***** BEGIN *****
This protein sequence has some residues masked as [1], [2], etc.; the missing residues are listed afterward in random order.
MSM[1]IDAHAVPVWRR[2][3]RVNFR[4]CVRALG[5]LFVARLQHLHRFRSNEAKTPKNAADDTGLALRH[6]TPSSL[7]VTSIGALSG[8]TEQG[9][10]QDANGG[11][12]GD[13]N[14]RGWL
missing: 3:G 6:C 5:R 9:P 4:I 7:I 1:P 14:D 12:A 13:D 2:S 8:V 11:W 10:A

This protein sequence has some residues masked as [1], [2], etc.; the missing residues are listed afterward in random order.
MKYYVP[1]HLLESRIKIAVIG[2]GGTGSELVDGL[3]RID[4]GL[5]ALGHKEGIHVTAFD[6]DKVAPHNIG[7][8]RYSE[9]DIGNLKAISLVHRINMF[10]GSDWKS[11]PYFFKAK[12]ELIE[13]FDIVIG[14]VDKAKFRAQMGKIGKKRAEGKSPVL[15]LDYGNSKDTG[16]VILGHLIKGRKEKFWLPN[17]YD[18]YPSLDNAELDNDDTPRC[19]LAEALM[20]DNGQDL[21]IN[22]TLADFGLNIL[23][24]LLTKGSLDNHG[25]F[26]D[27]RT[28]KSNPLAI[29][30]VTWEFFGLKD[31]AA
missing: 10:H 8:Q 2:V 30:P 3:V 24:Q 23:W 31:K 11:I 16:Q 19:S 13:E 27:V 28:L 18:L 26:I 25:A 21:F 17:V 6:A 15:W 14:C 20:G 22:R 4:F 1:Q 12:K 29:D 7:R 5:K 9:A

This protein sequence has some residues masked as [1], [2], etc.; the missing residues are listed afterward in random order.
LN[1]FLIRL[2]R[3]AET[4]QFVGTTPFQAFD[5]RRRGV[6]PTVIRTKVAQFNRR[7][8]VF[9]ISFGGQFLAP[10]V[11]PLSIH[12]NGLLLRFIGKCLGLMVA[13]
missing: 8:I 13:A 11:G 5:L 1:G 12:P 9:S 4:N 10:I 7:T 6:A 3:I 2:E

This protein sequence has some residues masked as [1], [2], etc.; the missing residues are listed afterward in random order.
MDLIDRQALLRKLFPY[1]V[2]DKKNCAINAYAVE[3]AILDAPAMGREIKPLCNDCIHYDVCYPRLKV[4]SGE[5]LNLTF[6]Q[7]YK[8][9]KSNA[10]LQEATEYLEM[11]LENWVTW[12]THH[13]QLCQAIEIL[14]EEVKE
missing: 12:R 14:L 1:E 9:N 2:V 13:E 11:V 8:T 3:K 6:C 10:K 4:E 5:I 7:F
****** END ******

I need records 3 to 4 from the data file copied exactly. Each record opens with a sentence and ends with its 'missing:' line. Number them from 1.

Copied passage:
This protein sequence has some residues masked as [1], [2], etc.; the missing residues are listed afterward in random order.
LN[1]FLIRL[2]R[3]AET[4]QFVGTTPFQAFD[5]RRRGV[6]PTVIRTKVAQFNRR[7][8]VF[9]ISFGGQFLAP[10]V[11]PLSIH[12]NGLLLRFIGKCLGLMVA[13]
missing: 8:I 13:A 11:G 5:L 1:G 12:P 9:S 4:N 10:I 7:T 6:A 3:I 2:E

This protein sequence has some residues masked as [1], [2], etc.; the missing residues are listed afterward in random order.
MDLIDRQALLRKLFPY[1]V[2]DKKNCAINAYAVE[3]AILDAPAMGREIKPLCNDCIHYDVCYPRLKV[4]SGE[5]LNLTF[6]Q[7]YK[8][9]KSNA[10]LQEATEYLEM[11]LENWVTW[12]THH[13]QLCQAIEIL[14]EEVKE
missing: 12:R 14:L 1:E 9:N 2:V 13:E 11:V 8:T 3:K 6:C 10:K 4:E 5:I 7:F